East of Allen's Michael Coppess emailed me about the wildflowers on Walnut, I knew just what he was talking about. A couple of blocks' worth of beautiful flowers are opening up along the north side of the street between Kinneola and Daisy Avenues, and he thought I might like to photograph them. Did I ever. Thanks, Michael.
It's an industrial area, where artist's studios mix with factories (and flowers, apparently). I like it. There's not much traffic except the cargo carriers that cross an old train trestle parallel to the road.
You really ought to go over there while the flowers are blooming. There's way more going on than I could fit into one picture.
Saturday, April 2, 2011
Friday, April 1, 2011
I had planned to post something else. But yesterday I posted about the Japanese Garden at the Huntington Library and that got me thinking about Japan, its crises, and the edges we live on.
The edges we live on in southern California:
The San Andreas Fault, which may or may not dole out
the big one during our lifetime (seismologists say it's a matter of time--we just don't know how much), and if/when it happens, it may or may not be big enough to damage
the San Onofre Nuclear Power Plant, which may or may not already be in violation of safety codes.
Even without the dangers there's no dirtier energy than nuclear, with its toxic, terrible waste. I'd sure like to see American nuclear plants shut down. I'm thinking of the workers trying to tame the raging nuclear power plant in Japan. They may be sacrificing their lives and they know it. That's the edge they're living on now. They've become stoic heroes, because their country needs them.
All of us live on edges--maybe we drive too fast or eat the wrong foods or just don't look when we cross the street. We have the power to smooth those edges.
There's not much we can do when the planet gets cranky, but we can shut down Diablo Canyon and San Onofre before the San Andreas Fault does it for us.
The City Daily Photo community continues to grow. As of this posting we're 1368 blogs worldwide! Find one in your favorite town and see how they interpreted today's theme.
Thursday, March 31, 2011
If I'd only read my Huntington Library Calendar when it first arrived, I wouldn't be telling you this at the last minute: "Beginning April 4, the Japanese Garden will be closed to visitors through next spring so that renovations can begin to this much loved, 99-year-old landscape." So if you want to gaze serenely at the Japanese house, gawk at the fattest koi in the west or wander across the bridges while the koi gawk back at you, you'd better do it by April 3rd.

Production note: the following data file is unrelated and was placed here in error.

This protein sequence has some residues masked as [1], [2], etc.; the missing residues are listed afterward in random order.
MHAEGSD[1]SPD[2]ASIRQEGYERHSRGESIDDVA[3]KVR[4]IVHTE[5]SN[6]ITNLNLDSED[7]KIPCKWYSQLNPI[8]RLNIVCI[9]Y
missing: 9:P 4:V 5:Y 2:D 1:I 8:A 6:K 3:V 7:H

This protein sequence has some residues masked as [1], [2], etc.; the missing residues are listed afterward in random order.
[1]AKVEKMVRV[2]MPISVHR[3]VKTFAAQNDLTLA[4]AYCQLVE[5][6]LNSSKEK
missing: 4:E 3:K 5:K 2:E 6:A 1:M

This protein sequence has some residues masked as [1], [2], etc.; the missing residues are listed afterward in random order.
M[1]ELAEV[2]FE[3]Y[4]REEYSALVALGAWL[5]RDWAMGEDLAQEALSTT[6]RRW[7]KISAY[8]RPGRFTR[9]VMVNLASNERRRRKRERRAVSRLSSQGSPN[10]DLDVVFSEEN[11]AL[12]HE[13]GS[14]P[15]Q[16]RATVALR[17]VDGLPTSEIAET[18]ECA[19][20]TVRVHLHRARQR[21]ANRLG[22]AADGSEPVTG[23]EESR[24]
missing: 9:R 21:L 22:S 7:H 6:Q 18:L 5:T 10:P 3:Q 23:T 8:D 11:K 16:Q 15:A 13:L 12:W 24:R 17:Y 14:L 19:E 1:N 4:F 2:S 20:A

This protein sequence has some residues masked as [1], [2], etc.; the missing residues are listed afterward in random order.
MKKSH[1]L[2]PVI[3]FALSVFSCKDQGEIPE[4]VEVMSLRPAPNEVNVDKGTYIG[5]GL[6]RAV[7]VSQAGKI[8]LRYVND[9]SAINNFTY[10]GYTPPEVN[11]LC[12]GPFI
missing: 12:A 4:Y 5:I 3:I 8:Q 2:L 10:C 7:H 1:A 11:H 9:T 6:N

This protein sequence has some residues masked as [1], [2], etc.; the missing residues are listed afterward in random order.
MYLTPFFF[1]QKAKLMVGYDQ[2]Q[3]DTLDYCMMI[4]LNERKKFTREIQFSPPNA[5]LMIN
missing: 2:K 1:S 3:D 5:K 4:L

The garden's going to be great when they reopen it. The house will be renovated and a traditional Japanese teahouse--donated by the Pasadena Buddhist Cultural Center--will be added. I don't know what else they're going to do. The garden looks plenty gorgeous to me as it is. Maybe they'll restore the central, arched bridge to its original color of bright red. I hope they don't trim that willow.
In the intervening year we shall have to content ourselves with the other 111 acres of gardens at the Huntington: the Desert garden, the Australian garden, the Herb garden, the Chinese garden, the Shakespeare garden, the Children's garden, the Camellia garden, the Lily Ponds, the Subtropical garden, the Jungle garden, the Rose garden...how positively dreary.
Wednesday, March 30, 2011
What we got was neighborhood regulars regaling us with recommendations ("Ask for well-done fries, they do 'em a little light--you'll learn...") and stories ("Did you see that youtube video...") and ideas for next time ("You hafta try the burger, put that on your list.").
Cash only, but if you don't have enough there's an ATM inside. The BLTs were fresh--not fancy, but they didn't scrimp on bacon. The avocado fries were spicy and they give you a lot. But what's really great about Connal's is the small-town, neighborhood feel.
Tuesday, March 29, 2011
I love the days when you can leave the windows open. I love going for a walk without a sweater. I love sitting on the front porch with a glass of iced tea and a book. I love sleeping without an extra blanket--or without a blanket at all.
It's been so cold and rainy lately that people have been joking about the San Gabriel Valley turning into Seattle. Not that there's anything wrong with Seattle. Some of my best friends live in Seattle.
But I live here where it's warm and sunny. Any minute now.
P.S. Early risers please note: tomorrow morning at 8:00am, the Pasadena City Council will meet with L.A. County Supervisor Michael Antonovich in the Grand Conference Room (basement room S038) at Pasadena City Hall, 100 N. Garfield Ave.
Agenda items include:
* $2 million award from the county for environmental rehabilitation of Centennial Place
* Request for assistance developing and implementing a regional San Gabriel Valley approach to homeless services
* City participation in an environmental impact report (EIR) process for sediment removal at Devil’s Gate Dam by the L.A. County Department of Public Works.
The meeting is open to the public. Public comment will be limited to items on the agenda. The meeting will not be televised.
(My god, they go to meetings at 8am for us! Let's show some support!)
Monday, March 28, 2011
On Zen Monday, we experience the photo and share what we've learned in the comments.
Well, I don't. Monday's your turn.
(Your first Zen Monday? Tell us what the photo makes you think of or how it makes you feel. Say whatever comes to mind. There's no right or wrong, no secret, no prize. Just have fun.)
Sunday, March 27, 2011
At first glance the toad above seemed ungainly. Then I realized it was two toads--two toads in love. They're graceful, considering. You don't see toad sex every day. Well, maybe you do, but I don't.
What is the result of toad love? That would be a tadpole. Or many tadpoles.